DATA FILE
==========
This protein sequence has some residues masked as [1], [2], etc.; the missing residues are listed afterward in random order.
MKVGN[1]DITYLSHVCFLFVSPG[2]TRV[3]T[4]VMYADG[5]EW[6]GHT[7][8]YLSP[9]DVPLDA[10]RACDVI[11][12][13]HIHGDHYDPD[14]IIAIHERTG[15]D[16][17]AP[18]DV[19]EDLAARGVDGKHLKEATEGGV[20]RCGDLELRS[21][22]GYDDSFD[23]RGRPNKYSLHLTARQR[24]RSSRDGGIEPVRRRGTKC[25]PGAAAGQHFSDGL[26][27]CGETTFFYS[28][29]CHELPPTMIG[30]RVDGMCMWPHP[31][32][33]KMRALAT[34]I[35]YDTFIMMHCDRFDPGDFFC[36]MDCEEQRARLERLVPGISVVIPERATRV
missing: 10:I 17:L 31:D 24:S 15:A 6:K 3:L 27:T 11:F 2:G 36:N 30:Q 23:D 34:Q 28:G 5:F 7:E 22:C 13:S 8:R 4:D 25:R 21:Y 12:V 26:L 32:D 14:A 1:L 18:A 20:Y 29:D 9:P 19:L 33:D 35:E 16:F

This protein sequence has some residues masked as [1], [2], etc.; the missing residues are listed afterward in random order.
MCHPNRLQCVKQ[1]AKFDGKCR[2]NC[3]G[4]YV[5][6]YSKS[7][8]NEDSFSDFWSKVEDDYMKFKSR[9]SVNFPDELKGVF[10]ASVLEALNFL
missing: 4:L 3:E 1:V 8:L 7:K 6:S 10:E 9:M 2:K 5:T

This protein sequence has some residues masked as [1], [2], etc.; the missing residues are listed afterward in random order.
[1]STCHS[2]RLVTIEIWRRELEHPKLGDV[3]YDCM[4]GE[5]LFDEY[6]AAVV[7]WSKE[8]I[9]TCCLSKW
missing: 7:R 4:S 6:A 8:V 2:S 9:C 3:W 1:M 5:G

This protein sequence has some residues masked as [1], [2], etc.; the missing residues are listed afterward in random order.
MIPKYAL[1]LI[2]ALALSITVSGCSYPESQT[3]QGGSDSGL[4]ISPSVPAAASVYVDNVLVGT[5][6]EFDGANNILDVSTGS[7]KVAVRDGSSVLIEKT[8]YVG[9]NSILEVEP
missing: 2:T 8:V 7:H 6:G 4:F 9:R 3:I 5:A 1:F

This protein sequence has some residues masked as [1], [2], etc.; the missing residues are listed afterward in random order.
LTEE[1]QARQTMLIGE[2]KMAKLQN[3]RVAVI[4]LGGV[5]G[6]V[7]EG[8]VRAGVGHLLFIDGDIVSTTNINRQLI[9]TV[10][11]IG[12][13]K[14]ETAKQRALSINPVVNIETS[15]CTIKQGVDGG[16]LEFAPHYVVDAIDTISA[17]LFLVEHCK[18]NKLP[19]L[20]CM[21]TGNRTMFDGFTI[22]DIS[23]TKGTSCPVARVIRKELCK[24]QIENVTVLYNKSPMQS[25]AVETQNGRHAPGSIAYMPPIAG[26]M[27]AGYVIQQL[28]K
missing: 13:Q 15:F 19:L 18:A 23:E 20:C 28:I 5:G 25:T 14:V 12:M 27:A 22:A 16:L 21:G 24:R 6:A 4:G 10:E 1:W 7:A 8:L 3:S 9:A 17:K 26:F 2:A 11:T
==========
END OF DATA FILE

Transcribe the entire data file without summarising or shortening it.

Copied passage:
This protein sequence has some residues masked as [1], [2], etc.; the missing residues are listed afterward in random order.
MKVGN[1]DITYLSHVCFLFVSPG[2]TRV[3]T[4]VMYADG[5]EW[6]GHT[7][8]YLSP[9]DVPLDA[10]RACDVI[11][12][13]HIHGDHYDPD[14]IIAIHERTG[15]D[16][17]AP[18]DV[19]EDLAARGVDGKHLKEATEGGV[20]RCGDLELRS[21][22]GYDDSFD[23]RGRPNKYSLHLTARQR[24]RSSRDGGIEPVRRRGTKC[25]PGAAAGQHFSDGL[26][27]CGETTFFYS[28][29]CHELPPTMIG[30]RVDGMCMWPHP[31][32][33]KMRALAT[34]I[35]YDTFIMMHCDRFDPGDFFC[36]MDCEEQRARLERLVPGISVVIPERATRV
missing: 10:I 17:L 31:D 24:S 15:A 6:K 3:L 27:T 11:F 2:G 36:N 30:Q 23:D 34:Q 28:G 5:F 7:E 22:C 13:S 8:R 4:D 25:R 21:Y 12:V 26:L 32:D 14:A 1:L 18:A 20:Y 29:D 9:P 19:L 33:D 35:E 16:F

This protein sequence has some residues masked as [1], [2], etc.; the missing residues are listed afterward in random order.
MCHPNRLQCVKQ[1]AKFDGKCR[2]NC[3]G[4]YV[5][6]YSKS[7][8]NEDSFSDFWSKVEDDYMKFKSR[9]SVNFPDELKGVF[10]ASVLEALNFL
missing: 4:L 3:E 1:V 8:L 7:K 6:S 10:E 9:M 2:K 5:T

This protein sequence has some residues masked as [1], [2], etc.; the missing residues are listed afterward in random order.
[1]STCHS[2]RLVTIEIWRRELEHPKLGDV[3]YDCM[4]GE[5]LFDEY[6]AAVV[7]WSKE[8]I[9]TCCLSKW
missing: 7:R 4:S 6:A 8:V 2:S 9:C 3:W 1:M 5:G

This protein sequence has some residues masked as [1], [2], etc.; the missing residues are listed afterward in random order.
MIPKYAL[1]LI[2]ALALSITVSGCSYPESQT[3]QGGSDSGL[4]ISPSVPAAASVYVDNVLVGT[5][6]EFDGANNILDVSTGS[7]KVAVRDGSSVLIEKT[8]YVG[9]NSILEVEP
missing: 2:T 8:V 7:H 6:G 4:F 9:R 3:I 5:A 1:F

This protein sequence has some residues masked as [1], [2], etc.; the missing residues are listed afterward in random order.
LTEE[1]QARQTMLIGE[2]KMAKLQN[3]RVAVI[4]LGGV[5]G[6]V[7]EG[8]VRAGVGHLLFIDGDIVSTTNINRQLI[9]TV[10][11]IG[12][13]K[14]ETAKQRALSINPVVNIETS[15]CTIKQGVDGG[16]LEFAPHYVVDAIDTISA[17]LFLVEHCK[18]NKLP[19]L[20]CM[21]TGNRTMFDGFTI[22]DIS[23]TKGTSCPVARVIRKELCK[24]QIENVTVLYNKSPMQS[25]AVETQNGRHAPGSIAYMPPIAG[26]M[27]AGYVIQQL[28]K
missing: 13:Q 15:F 19:L 18:A 23:E 20:C 28:I 5:G 25:T 14:V 12:M 27:A 22:A 16:L 21:G 24:R 6:A 4:G 10:E 1:W 7:A 8:L 3:S 9:A 17:K 26:F 2:A 11:T